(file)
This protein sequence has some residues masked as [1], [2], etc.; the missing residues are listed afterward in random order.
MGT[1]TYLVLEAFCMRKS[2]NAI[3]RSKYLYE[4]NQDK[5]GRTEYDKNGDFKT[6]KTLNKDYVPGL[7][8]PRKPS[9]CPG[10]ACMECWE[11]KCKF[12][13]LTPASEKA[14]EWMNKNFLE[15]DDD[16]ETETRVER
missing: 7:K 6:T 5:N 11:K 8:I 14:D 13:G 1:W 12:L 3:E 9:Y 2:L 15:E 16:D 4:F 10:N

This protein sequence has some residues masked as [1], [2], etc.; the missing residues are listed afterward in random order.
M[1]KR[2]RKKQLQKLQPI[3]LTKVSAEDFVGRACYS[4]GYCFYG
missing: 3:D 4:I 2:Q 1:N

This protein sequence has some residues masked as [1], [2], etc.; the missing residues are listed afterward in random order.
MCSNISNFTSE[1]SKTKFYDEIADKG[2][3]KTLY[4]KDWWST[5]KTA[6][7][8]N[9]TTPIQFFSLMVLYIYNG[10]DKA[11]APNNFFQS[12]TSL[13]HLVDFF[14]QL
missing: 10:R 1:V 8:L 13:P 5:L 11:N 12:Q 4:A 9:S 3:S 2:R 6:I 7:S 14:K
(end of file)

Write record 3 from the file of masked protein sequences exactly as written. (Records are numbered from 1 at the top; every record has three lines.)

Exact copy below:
This protein sequence has some residues masked as [1], [2], etc.; the missing residues are listed afterward in random order.
MCSNISNFTSE[1]SKTKFYDEIADKG[2][3]KTLY[4]KDWWST[5]KTA[6][7][8]N[9]TTPIQFFSLMVLYIYNG[10]DKA[11]APNNFFQS[12]TSL[13]HLVDFF[14]QL
missing: 10:R 1:V 8:L 13:P 5:L 11:N 12:Q 4:A 9:S 3:S 2:R 6:I 7:S 14:K